By John Richardson
LAST year I set India’s Prime Minister, Narendra Modi a “toilet test: Would he be able to fulfil his promise of giving every Indian access to a toilet by 2019?
I should have actually qualified this question by pointing out that access wasn’t enough, but instead has to be accompanied by a change in social attitudes leading to many more people being prepared to use toilets. I should equally have also pointed out this very obvious fact: There is no point in installing toilets unless they actually work.
Sadly, by this wider and more sensible measure than just looking at the actual number of toilets so far installed, Modi may end up missing his objective.
On the surface, more than a year on from the launch of the “Clean India” campaign, the statistics look pretty impressive as the government claims that every schoolgirl and schoolboy now has access to a toilet. It also claims that 800,000 new toilets have been installed in rural India.
But a guy worth listening to is Dr Bindeshwar Pathak – founder of Sulabh International. Dr Pathak has been helping to change social attitudes since the 1970s, ever since he launched his NGO. As this interview Dr Pathak reveals, changing attitude is proving to be a long and difficult process.
It fantastic that Modi is on board with this long term push, but I worry that, with so many other challenges confronting him, he might lose focus on what I think is one of the, if not the biggest single challenge facing India. One of the other big challenges India has to deal with is providing people with enough access to safe food and drinking water.
What about the issue of installing toilets that actually work? Not surprisingly, perhaps, Modi’s political opponents are pointing out that he has fallen short here. For example, opposition MP Dr Shashi Tharoor wrote the following:
It is not just that the government needs money to actually build the toilets, install the dustbins, and improve the drainage facilities it is supposed to establish. It also needs money to ensure that there is water in the toilets it builds, so the toilets are worth using. Studies suggest that most of the toilets built since Mr Modi announced his scheme are unused or unusable because they have no water to flush or clean them.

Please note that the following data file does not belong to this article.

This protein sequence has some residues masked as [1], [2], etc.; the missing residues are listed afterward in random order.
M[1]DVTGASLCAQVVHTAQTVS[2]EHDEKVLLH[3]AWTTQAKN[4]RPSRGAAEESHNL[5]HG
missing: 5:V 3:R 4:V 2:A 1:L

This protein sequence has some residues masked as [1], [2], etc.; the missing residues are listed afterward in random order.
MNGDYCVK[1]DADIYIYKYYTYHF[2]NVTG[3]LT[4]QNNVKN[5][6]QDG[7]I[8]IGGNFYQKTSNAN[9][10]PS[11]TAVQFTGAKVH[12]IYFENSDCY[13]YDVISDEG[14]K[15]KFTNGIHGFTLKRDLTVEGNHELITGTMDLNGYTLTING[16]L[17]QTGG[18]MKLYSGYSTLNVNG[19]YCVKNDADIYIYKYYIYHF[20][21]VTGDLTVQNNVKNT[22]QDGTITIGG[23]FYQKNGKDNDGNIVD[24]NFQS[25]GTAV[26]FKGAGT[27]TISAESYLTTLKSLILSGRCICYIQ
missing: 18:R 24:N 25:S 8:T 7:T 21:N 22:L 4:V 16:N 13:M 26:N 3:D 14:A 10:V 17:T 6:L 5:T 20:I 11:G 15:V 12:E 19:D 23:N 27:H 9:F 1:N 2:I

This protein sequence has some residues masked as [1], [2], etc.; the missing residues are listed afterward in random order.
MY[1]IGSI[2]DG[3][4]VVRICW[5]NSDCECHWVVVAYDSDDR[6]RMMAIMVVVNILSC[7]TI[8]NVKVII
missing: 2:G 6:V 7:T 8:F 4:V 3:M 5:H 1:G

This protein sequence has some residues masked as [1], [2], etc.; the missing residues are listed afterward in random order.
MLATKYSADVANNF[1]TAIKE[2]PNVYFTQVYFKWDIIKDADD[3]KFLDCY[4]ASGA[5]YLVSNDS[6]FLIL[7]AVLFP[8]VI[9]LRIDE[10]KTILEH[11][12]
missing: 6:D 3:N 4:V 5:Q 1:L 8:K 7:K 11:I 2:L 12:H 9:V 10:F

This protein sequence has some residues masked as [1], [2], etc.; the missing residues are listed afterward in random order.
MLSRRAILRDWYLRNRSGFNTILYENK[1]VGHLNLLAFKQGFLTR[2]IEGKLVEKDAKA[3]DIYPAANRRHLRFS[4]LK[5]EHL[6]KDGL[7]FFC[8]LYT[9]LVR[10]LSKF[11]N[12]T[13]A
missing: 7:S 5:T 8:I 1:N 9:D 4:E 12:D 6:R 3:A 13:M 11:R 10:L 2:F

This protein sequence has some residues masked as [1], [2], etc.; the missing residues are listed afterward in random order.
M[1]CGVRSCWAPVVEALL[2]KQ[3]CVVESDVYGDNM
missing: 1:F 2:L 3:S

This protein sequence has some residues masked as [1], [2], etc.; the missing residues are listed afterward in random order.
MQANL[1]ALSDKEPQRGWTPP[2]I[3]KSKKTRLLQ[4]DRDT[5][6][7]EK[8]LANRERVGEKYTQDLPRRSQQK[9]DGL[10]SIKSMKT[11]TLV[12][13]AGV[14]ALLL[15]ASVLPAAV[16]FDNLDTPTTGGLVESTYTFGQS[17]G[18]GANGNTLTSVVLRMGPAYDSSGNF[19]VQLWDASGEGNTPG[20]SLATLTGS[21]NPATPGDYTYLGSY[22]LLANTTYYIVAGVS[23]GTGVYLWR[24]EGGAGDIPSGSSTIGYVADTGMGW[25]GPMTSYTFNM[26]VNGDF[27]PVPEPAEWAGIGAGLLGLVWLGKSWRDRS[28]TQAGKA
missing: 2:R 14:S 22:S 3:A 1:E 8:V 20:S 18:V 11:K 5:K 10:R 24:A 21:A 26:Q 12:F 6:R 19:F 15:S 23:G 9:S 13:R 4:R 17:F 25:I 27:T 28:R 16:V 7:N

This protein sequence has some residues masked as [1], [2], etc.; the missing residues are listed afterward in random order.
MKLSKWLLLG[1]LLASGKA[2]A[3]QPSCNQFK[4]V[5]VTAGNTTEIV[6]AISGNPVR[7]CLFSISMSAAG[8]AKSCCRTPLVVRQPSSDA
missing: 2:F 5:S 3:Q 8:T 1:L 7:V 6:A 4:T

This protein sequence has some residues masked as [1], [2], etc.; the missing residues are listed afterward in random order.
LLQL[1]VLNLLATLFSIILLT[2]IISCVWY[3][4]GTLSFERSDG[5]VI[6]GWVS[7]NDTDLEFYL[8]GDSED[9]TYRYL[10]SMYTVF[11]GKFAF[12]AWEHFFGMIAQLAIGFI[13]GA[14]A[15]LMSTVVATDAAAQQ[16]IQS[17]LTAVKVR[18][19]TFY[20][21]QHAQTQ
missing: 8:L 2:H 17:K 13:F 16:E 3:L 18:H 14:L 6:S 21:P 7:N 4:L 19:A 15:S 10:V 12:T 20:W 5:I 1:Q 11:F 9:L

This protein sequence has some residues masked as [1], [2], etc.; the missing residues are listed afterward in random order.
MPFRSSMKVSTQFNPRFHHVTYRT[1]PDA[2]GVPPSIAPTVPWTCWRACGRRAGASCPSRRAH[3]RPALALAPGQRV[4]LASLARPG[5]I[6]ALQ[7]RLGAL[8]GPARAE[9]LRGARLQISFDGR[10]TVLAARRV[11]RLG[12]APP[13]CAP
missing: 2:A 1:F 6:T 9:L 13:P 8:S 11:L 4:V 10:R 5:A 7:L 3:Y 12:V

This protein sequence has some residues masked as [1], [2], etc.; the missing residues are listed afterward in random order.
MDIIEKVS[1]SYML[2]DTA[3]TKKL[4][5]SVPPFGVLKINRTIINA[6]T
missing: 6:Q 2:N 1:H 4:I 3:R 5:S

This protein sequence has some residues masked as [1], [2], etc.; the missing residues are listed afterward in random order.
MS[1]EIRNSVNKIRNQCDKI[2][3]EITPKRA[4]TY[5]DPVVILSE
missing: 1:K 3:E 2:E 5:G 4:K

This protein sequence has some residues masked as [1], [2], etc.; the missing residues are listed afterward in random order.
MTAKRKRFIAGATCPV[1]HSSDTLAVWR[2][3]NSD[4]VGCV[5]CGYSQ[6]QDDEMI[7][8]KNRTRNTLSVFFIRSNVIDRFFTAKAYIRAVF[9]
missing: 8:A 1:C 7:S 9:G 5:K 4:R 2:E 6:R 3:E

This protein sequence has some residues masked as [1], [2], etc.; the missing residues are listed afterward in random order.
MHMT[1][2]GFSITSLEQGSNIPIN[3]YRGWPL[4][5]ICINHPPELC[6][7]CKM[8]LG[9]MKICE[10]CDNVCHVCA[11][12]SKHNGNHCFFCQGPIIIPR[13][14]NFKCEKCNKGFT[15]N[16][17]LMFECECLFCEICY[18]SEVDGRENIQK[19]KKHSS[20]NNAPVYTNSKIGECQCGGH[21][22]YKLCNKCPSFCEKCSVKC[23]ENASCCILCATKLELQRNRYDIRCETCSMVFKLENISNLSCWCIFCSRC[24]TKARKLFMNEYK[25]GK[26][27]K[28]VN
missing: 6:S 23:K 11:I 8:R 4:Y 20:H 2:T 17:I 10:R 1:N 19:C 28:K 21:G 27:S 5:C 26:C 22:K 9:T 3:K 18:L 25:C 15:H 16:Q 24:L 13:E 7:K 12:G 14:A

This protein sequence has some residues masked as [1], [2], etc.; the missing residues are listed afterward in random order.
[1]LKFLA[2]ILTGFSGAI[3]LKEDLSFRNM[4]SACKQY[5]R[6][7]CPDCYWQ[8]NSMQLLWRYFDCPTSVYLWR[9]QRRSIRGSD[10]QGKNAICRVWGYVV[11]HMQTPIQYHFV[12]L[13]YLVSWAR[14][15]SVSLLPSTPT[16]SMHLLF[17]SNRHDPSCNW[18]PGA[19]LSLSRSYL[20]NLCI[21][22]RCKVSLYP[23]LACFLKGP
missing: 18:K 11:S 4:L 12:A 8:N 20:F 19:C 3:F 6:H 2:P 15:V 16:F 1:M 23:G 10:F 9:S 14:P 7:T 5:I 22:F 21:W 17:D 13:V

But we obviously need to keep a close eye on this issue.
As I said, I worry that Modi will lose focus with so much else going on, including, for example, the Digital India initiative. This involves connecting rural areas with high-speed internet connections, whilst also delivering government services digitally.
I am not saying that this is not important. Of course not, but first things first as Chandran Nair of the Global Institute for Tomorrow wrote in this FT Beyondbrics blog post:
Internet and the smartphone are no cure for a society unable to provide universal access to basic needs, such as safety, clean water, good nutrition and health care.
These connective technologies are also rarely the most effective way to improve standards of living. India’s government may hope to spread its fibre-optic network to millions of rural Indians, even as many still lack access to basic sanitation.
Expanding access to clean water will have a much greater impact on India’s poor, through reduced child malnutrition and preventing water-borne diseases, yet remains ignored by both markets and a massive challenge to governments.
So why are the issues of sanitation and safe drinking water not gaining enough attention? There are two reasons, I think: